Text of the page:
Wed. May 29th, 2024

Mortgages are stressful. They are one of the most important contracts you’re ever going to sign and you really have no one looking out for you except yourself.

Pre-Approval

First of all, make sure that you get pre-approved before you start shopping for a house. As I’ve mentioned in other posts, this will help you establish your buying limit and also avoid any stress during bid time.

Research

I’ve done a lot of research on mortgages and I’m not sure I’m any less confused. I am, however, more terrified. I’ve read enough horror stories about collateral mortgages and penalty charges to make me want to rent forever (thanks, CBC). Or save up until I can just buy a house outright.

After a lot of research, I was able to find the basics online: closed v. open mortgages, fixed v. variable interest rates, and collateral v. conventional mortgages. I also asked around and, to my surprise, most people claimed they hadn’t done any research before signing and have no idea what advice to give. Some didn’t even know that they had a collateral mortgage.

So how do you confirm that you’re not getting royally screwed? Well, you can’t. But you can make sure you’re getting less screwed than just blindly signing on the dotted line.

Negotiating your mortgage

Most of the people I spoke to about their mortgage experience said the same thing: “We were just happy that someone was willing to give us a mortgage. So we took whatever they gave us.” Really? Really?!

Let’s do some simple math. If you’re purchasing a $500,000 house and have 20% down, your mortgage amount is $400,000. At 3% interest (which will inevitably increase over the 25 year period), you will have given the bank approximately $168,000 in interest. If interest rates climb to even just 5%, that amount increases to almost $300,000. So you have every right to make sure that you’re happy with your contract. Also, don’t be lazy. That’s a lot of money to be lazy about.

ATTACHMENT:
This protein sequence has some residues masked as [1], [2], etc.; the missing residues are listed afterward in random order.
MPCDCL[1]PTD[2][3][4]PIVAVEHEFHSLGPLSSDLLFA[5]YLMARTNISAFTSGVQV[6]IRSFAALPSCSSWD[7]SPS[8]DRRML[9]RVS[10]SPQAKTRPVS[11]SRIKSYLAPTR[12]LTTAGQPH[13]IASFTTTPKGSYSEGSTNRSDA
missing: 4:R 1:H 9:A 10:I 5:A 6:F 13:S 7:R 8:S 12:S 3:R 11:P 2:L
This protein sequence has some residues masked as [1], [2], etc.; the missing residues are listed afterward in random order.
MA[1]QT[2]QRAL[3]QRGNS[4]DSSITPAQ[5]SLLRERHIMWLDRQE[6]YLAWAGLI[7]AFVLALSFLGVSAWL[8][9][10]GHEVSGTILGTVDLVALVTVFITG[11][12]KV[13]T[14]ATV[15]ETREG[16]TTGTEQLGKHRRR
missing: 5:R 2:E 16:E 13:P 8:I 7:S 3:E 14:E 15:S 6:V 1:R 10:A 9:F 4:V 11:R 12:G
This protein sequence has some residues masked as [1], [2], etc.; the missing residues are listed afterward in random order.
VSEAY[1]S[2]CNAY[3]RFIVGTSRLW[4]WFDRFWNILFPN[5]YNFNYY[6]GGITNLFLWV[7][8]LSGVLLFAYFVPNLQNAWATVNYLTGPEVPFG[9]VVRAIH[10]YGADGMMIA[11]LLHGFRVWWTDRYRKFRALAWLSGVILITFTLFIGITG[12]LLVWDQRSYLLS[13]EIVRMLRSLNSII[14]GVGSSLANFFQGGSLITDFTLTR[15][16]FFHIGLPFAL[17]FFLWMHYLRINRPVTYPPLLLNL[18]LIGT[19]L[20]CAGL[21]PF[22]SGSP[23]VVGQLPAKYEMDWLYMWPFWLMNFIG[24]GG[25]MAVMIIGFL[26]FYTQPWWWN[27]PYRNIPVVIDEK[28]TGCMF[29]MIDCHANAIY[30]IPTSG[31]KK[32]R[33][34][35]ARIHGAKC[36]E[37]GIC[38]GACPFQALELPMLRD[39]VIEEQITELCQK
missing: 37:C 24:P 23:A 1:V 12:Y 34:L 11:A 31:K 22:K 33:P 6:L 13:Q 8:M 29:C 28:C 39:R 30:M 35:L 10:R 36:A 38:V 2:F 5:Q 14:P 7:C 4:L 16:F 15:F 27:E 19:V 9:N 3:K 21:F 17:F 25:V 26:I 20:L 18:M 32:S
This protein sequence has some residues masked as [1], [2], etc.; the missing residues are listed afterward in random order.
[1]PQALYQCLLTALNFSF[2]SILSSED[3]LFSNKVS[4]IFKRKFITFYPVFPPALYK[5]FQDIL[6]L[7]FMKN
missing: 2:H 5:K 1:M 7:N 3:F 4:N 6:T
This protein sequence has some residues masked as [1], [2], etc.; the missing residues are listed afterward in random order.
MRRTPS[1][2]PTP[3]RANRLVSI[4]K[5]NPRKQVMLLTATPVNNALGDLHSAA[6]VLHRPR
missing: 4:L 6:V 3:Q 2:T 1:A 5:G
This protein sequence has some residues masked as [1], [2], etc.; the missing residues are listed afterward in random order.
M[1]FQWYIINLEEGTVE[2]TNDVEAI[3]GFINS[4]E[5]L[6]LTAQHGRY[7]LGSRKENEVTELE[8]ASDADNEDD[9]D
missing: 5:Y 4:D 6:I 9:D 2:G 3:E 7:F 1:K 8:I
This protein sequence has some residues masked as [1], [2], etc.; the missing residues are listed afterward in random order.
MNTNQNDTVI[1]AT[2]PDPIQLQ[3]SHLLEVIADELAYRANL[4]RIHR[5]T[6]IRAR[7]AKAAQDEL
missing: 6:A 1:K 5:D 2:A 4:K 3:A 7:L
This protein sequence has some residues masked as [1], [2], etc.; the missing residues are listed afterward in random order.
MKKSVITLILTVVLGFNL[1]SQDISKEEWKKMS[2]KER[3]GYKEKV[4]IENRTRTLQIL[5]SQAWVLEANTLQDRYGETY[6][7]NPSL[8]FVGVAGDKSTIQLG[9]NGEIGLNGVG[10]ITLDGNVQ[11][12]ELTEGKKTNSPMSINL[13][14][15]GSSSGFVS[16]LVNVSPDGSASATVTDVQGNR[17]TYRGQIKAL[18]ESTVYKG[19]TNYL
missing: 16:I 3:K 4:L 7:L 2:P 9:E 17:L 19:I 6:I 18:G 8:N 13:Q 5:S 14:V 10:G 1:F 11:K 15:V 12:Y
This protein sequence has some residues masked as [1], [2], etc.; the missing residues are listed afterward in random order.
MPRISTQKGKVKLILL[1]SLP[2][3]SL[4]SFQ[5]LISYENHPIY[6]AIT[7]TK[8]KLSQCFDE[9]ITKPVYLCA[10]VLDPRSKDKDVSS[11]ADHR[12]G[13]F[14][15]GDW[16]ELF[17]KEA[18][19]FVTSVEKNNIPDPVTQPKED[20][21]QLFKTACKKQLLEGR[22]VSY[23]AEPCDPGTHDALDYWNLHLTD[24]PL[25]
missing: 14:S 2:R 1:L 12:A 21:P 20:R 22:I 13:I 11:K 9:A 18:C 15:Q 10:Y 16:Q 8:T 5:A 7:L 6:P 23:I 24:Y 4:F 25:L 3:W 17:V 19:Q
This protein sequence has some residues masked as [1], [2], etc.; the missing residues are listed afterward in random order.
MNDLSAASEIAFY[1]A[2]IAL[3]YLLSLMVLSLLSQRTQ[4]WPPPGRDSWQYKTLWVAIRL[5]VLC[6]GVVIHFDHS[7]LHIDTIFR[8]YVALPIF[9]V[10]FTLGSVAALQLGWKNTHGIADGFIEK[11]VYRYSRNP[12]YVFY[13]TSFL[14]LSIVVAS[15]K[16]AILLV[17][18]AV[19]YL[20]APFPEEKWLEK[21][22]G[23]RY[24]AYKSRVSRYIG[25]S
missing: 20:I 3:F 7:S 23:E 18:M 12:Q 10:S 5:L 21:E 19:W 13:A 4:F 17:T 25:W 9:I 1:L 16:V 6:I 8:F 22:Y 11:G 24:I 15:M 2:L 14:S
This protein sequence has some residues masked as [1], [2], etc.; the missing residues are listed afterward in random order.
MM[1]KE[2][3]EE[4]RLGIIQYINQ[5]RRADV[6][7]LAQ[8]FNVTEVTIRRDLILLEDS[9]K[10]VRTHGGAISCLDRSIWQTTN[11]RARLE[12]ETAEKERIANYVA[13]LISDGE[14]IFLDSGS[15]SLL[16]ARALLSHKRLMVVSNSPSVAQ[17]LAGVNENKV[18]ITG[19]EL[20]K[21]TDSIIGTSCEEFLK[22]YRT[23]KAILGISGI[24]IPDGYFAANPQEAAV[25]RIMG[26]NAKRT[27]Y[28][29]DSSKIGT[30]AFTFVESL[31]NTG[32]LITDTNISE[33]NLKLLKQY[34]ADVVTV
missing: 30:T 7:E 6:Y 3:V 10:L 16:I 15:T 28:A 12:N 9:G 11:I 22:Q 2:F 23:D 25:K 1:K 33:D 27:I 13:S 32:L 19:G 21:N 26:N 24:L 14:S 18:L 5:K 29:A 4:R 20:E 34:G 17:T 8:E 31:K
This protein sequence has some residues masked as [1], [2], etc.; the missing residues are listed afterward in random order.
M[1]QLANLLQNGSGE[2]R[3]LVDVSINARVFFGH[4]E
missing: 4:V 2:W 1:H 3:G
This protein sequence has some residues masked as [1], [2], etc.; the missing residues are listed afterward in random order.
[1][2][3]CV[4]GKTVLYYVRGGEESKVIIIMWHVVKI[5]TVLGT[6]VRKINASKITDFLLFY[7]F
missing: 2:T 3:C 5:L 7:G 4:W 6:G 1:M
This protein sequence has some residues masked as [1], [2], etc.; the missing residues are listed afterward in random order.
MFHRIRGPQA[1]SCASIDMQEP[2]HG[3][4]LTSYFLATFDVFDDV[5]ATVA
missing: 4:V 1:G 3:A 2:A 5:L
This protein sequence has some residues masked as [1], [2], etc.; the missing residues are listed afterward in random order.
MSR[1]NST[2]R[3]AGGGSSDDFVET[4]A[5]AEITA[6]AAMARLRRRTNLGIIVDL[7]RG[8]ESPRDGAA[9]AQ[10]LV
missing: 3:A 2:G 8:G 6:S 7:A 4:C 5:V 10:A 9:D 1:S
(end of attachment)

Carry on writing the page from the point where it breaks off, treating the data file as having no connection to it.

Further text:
I had a lot of trouble finding any clear details on how to avoid major screw-tactics in a mortgage agreement. Until last night.

The Globe and Mail posted a great article in October with the ultimate mortgage checklist. I suggest using this list and going through the document to see if you agree or have further questions for your mortgage lender. I don’t know if it covers everything, but it does claim to be the ultimate checklist.

Paying your Mortgage

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There are several ways to pay your mortgage. You can pay it monthly, bi-weekly, accelerated bi-weekly, and so on. There are several great calculators online that let you play around with these options, so I won’t get into too much detail here. But the basic rule is, the more you pay and the more often you pay, the less you pay in interest. So if you can’t afford to pay more each payment (most banks let you increase your payments and/or pay a lump sum payment every year – these amounts differ by bank), then at least increase your frequency.

We chose accelerated bi-weekly. This essentially means that we’re paying the same amount (the bi-weekly amount is just half of the monthly amount), but because it’s every 2 weeks, you get an extra couple of payments in. This is why:

Monthly Payments:
12 months = 12 payments

Bi-Weekly Payments:
52 weeks = 26 payments

Since 12 x 2 is 24, the 26-payment option means that you’re paying an extra 2 payments per year. Maybe it doesn’t seem like much, but it adds up over the life of the mortgage. Plus, this entire amount goes to the principle (not the principle + interest), so you’re paying down more of your actual debt faster. It also means that you’ll pay off your mortgage in 22 years and change, versus 25 years.

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